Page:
One day, the man said, two workers were sent to the bottom of the Bravo’s leg to investigate a leaking pipe. At that point, there were many leaking pipes on the platform. Many grazes and abrasions in its fabric. The bottom of the leg was a stinking, horrible place. Poorly lit and dank. The men had to stand on a metal grate above a stagnant pool of bilge and patch the leak up with a piece of neoprene and a hose clamp. What they didn’t know was that the clear, scentless substance leaking from the pipe was liquid hydrocarbon, which is deadly when inhaled. As it hit the grating below it began to evaporate, swelling back around them in a doughnut cloud.
The alarms activated and the valves designed to divert gas away from the plant and up toward the flare meant to burn it off kicked into gear. All except one, which failed. The system hadn’t been tested for a while. To test is to touch. The men tried to make it up the stairs but they were too far down. They were asphyxiated in minutes.
Shell pleaded guilty to safety lapses and was fined £900,000, a little less than it earned in an hour.
The man paused and looked out toward the street. People were walking past, pale silhouettes against the mesh. The traffic at Holburn Junction was a faint hum.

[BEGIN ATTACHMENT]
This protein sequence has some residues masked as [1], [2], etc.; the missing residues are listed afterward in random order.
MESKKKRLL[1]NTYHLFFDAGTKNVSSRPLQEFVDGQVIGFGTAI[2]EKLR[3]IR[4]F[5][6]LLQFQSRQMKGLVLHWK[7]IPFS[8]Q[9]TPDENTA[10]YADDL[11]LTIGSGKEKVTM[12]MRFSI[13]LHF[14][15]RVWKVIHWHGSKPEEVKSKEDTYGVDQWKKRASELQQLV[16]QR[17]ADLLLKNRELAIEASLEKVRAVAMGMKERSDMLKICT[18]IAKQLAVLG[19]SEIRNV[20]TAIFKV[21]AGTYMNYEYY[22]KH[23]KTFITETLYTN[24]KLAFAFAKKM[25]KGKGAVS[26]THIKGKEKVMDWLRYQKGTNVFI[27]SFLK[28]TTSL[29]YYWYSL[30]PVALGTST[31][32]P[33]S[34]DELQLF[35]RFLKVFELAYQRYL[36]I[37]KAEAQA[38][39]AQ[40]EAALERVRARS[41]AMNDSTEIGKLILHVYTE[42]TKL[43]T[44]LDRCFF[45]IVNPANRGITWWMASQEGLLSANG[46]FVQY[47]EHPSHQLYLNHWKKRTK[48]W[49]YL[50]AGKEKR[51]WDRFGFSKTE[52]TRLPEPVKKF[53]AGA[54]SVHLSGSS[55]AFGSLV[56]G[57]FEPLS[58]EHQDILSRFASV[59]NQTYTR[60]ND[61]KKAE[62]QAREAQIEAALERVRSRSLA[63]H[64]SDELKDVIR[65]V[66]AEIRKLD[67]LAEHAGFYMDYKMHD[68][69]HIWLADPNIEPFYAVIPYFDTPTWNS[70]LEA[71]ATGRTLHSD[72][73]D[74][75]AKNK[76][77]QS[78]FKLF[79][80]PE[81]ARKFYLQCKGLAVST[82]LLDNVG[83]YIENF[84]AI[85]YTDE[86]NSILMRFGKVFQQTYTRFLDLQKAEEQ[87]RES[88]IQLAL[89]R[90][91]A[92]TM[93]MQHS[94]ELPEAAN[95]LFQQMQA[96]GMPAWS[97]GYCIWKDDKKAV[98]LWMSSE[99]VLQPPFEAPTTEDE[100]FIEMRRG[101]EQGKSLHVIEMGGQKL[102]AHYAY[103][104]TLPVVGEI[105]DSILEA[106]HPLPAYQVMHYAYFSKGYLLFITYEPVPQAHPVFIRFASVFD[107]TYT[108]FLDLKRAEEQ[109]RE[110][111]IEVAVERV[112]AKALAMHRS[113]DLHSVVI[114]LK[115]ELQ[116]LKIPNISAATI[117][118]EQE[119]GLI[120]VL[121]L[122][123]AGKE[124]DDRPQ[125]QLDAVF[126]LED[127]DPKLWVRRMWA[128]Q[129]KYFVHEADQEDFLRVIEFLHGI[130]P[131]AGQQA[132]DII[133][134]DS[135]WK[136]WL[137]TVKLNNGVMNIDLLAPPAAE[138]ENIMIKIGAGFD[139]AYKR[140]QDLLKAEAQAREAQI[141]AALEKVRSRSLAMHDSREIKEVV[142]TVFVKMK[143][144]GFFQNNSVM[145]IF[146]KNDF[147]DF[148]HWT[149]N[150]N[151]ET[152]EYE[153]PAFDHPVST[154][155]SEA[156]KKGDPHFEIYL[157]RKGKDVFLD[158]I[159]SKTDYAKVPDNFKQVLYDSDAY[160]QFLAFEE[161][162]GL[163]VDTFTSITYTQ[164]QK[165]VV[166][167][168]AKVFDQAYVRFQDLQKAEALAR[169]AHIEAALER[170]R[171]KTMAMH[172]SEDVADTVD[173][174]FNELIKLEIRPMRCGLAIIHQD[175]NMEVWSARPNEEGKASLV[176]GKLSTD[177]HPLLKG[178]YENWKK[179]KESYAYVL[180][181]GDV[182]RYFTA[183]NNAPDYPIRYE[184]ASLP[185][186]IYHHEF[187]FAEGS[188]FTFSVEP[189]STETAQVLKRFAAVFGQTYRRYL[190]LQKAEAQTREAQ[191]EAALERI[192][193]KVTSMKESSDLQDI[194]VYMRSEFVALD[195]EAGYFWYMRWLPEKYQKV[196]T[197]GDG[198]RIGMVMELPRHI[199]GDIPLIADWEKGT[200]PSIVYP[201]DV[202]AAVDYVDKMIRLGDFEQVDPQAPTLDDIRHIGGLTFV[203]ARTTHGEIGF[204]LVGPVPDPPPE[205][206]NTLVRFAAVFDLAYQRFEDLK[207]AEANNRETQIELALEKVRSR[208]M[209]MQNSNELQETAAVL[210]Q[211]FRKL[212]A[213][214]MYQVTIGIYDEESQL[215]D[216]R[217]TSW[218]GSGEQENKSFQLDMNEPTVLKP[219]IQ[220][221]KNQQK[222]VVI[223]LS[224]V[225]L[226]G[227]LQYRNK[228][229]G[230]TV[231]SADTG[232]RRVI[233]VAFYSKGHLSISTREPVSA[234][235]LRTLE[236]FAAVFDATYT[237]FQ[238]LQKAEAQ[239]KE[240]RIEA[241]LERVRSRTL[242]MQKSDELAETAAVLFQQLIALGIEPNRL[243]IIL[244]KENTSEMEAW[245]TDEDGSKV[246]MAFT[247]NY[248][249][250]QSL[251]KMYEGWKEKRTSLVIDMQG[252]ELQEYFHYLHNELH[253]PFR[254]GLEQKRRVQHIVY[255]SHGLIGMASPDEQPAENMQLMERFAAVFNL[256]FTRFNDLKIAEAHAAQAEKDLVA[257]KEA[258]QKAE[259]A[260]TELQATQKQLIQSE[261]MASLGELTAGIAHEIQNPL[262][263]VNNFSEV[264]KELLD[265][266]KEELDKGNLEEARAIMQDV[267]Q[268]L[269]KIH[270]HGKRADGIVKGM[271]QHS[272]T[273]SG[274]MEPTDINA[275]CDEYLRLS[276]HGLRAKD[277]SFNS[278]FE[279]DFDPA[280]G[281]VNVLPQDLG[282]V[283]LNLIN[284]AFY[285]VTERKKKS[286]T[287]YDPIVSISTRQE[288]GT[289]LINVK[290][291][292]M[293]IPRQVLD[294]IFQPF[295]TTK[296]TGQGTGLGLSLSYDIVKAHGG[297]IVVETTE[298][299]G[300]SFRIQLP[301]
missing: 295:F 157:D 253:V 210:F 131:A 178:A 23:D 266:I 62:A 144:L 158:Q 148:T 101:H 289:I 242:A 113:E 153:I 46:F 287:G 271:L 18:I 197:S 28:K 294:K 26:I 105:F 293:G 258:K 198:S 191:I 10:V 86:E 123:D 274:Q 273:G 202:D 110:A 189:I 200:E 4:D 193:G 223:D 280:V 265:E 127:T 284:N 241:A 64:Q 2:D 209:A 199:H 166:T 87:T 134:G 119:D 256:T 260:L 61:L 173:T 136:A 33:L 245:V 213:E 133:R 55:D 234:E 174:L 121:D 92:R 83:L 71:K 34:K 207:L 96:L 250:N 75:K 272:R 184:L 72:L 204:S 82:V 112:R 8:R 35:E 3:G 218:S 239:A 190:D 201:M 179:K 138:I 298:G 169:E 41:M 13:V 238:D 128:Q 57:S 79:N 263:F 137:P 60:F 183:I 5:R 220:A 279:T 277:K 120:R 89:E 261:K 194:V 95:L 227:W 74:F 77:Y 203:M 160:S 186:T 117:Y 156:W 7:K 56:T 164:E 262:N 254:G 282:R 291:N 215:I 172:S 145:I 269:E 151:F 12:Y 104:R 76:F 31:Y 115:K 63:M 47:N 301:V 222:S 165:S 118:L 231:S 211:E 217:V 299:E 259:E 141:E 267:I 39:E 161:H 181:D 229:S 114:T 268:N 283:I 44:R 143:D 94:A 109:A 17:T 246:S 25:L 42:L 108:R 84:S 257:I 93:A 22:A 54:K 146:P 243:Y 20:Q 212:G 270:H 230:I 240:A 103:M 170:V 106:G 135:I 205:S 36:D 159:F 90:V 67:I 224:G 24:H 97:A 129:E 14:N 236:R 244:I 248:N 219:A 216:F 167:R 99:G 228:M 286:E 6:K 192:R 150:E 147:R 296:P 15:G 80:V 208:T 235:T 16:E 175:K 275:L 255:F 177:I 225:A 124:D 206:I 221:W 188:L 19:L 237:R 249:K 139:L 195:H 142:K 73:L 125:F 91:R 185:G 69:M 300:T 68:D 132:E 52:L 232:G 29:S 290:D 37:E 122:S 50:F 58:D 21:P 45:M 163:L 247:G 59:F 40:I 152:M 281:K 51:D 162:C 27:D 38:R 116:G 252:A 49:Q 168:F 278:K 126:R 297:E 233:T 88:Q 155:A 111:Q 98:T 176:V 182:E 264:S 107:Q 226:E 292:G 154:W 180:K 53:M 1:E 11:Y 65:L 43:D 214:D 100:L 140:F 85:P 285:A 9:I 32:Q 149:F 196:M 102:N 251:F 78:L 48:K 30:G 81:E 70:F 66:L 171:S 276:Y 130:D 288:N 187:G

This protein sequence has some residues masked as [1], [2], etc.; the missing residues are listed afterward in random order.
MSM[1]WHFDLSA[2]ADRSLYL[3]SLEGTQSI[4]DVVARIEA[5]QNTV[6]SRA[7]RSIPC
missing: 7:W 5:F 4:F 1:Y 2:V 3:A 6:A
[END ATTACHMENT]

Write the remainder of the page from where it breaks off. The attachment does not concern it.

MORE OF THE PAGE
“There was another one,” he said. “A few years back now. On the Delta. A man filled his pockets with tools and jumped off the side.”
I stared. My mouth hung open in sympathy with his.
“I’ve heard that story so many times. I assumed it was an urban myth.”
“Oh no. It really did happen. I saw him half an hour before. I passed him in the corridor and said, ‘All right Jimmy, how you doing?’ He never took me on, just walked right past. I didn’t think anything of it. Then they started putting calls out over the loudspeaker, asking him to report to heli admin. I said, ‘Maybe he’s jumped off the platform.’ As a joke, you know? Can you imagine how I felt afterwards? When the alarms went off: ‘Man Missing.’ Then the story came out. He was very money-orientated. He worked a lot of overtime. This is only what I’ve heard, mind. But he was the tightest guy in the world. Money was king. I think that played a part in it. His wife was leaving him, and she was going to get the house. It drove him mad. Perhaps he thought that with killing himself, she wouldn’t get anything. Insurance doesn’t pay out for suicide.”
“Divorce does funny things to people.”
“Aye.” He moved back in his seat to make space for the waitress, as she set our drinks down. “That it does.”
Tabitha Lasley was a journalist for ten years. She has lived in London, Johannesburg, and Aberdeen. Sea State is her first book.
From Sea State by Tabitha Lasley published by Ecco, an imprint of HarperCollins. Copyright © 2021 by Tabitha Lasley.